The government began documenting the nationalities of federal inmates in the mid-nineteenth century, but the idea of opening noncitizen prisons did not take root until 1980. That year, two immigration crises collided: thousands of Haitian refugees, most of them headed for Florida, were fleeing the regime of Jean-Claude Duvalier just as, in April, Fidel Castro announced that any Cubans who wanted to leave the country were free to do so. Over the next six months, in what became known as the Mariel boatlift, a hundred and twenty-five thousand Cubans arrived in Florida. Castro also opened Cuba’s mental facilities and prisons, and, by initial U.S. government estimates, more than two thousand patients and convicts were among the Mariel Cubans. Police departments across the country claimed that the “Marielitos” were responsible for a disproportionate share of rising local crime, and special task forces were set up to deal with them. Further contributing to the sense of national alarm, local law-enforcement authorities insisted that previous estimates were wrong and that as many as forty thousand criminals had come to the U.S. in the Mariel boatlift. Federal officials disputed those figures but could never disprove them.
The concern about immigrant criminals coincided with the start of a period of harsher drug-offense and sentencing laws, which led to a rapid growth of the prison population. Local law enforcement began coördinating with federal immigration authorities, Kaufman writes, and, by the middle of the decade, they were routinely entering prisons in search of deportable inmates. Throughout the nineteen-nineties, new laws also vastly expanded the range of crimes that could trigger deportation, even for immigrants with green cards and other forms of legal status. Federal prosecutions for immigration crimes also started to increase, as did the harshness of the penalties. As a result, the foreign population in federal prisons exploded, from about seven thousand, in 1989, to more than twenty thousand, in 1994. In 1996, the B.O.P. and the Immigration and Naturalization Service stationed immigration agents at eleven installations inside federal prisons. These installations were “targeted at the Mexicans,” an assistant director at the B.O.P. said at the time. In 1999, the B.O.P. announced the first all-foreign prison to house “the criminal alien population,” and, in June, it took bids from private companies to construct two facilities, in California and New Mexico.
Three corporations now run ten of the extant noncitizen prisons: Corrections Corporation of America (now called CoreCivic), the GEO Group, and the Management and Training Corporation. In January, 2016, Seth Freed Wessler published an investigation in The Nation on medical neglect in the facilities, where more than a hundred inmates died between the late nineteen-nineties and 2014. Through a series of public-record requests, he obtained from the B.O.P. more than nine thousand pages of inmates’ medical records from eleven prisons. (One has since closed.) At the time, Wessler reported, there were nearly twenty-three thousand noncitizen inmates in the bureau’s custody, the majority of whom were in prisons run by the GEO Group. “These prisons operate without the same systems of accountability as regular Bureau of Prisons facilities, and prisoners suffer,” Carl Takei, a senior staff attorney at the American Civil Liberties Union, told Wessler.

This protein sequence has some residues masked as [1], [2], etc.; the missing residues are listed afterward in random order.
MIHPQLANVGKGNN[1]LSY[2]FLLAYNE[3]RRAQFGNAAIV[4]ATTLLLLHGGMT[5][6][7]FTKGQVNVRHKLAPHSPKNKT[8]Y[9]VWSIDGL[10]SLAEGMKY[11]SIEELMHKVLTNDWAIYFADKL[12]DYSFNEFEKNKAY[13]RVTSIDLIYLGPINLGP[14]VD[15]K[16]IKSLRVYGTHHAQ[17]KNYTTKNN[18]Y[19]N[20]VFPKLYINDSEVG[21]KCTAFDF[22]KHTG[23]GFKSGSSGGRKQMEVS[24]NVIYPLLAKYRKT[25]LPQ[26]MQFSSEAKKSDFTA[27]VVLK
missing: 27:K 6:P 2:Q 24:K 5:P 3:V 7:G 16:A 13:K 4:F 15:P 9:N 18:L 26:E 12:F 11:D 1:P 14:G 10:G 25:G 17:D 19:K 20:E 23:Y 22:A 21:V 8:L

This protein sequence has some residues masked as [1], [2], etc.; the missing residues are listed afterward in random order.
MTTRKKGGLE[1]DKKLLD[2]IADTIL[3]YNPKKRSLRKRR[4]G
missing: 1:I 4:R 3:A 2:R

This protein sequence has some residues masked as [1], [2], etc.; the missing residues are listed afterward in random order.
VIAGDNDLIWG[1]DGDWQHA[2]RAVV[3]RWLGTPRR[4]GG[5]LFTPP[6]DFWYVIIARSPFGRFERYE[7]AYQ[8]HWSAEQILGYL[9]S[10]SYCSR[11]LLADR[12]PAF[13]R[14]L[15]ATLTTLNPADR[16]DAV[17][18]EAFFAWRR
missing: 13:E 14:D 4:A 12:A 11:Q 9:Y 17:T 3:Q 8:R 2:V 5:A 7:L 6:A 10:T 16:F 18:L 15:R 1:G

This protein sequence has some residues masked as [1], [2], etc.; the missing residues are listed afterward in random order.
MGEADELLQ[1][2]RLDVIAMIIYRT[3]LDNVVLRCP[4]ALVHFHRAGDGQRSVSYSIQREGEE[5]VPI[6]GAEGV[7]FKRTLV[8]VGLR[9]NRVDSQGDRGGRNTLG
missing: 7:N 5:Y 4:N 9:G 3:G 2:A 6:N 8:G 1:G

In August of 2016, the Justice Department announced that it would phase out the use of private prisons, and it appeared that the noncitizen facilities would cease to operate. Once Donald Trump entered office, however, he reversed that decision, and the stock prices of the two largest private-prison companies, the Geo Group and CoreCivic, soared. In May of 2017, the Justice Department solicited a round of new bids. The Trump Administration has been a particular boon for the success of these companies, as they operate not only correctional facilities for the B.O.P. but also immigration jails for the D.H.S.
When I spoke to Emma Kaufman recently by phone, she stressed the potential implications of the data she uncovered showing that nearly all of the noncitizen inmates in these segregated prisons are Latinos. This is way out of proportion with the makeup of the general federal-prison population, where Latinos comprise about thirty per cent of all inmates. “There’s a clear overrepresentation of Latinos, and the question is why,” Kaufman said. She is concerned that, if someone looks Latino, prison authorities might just assume that he isn’t a U.S. citizen. In theory, the process would seem relatively straightforward—when authorities book an individual into custody, they should be able to determine from government databases whether that person is a citizen or a legal resident—but, in practice, errors occur and are extremely difficult to correct. A database could contain outdated or inaccurate information. Consider the context of immigration enforcement: according to a study published in 2011 by Jacqueline Stevens, a professor of political science at Northwestern University, more than twenty thousand U.S. citizens were arrested or deported by immigration agents between 2003 and 2010—a figure that, Stevens wrote, “may strike some as so high as to lack credibility.”
Kaufman has spent years trying to get the government to supply more information about the segregated facilities. And yet significant questions persist. “We don’t really know the answers, because the B.O.P. designation process is a black box,” she told me. “We popped the lid. Now we need to look inside.”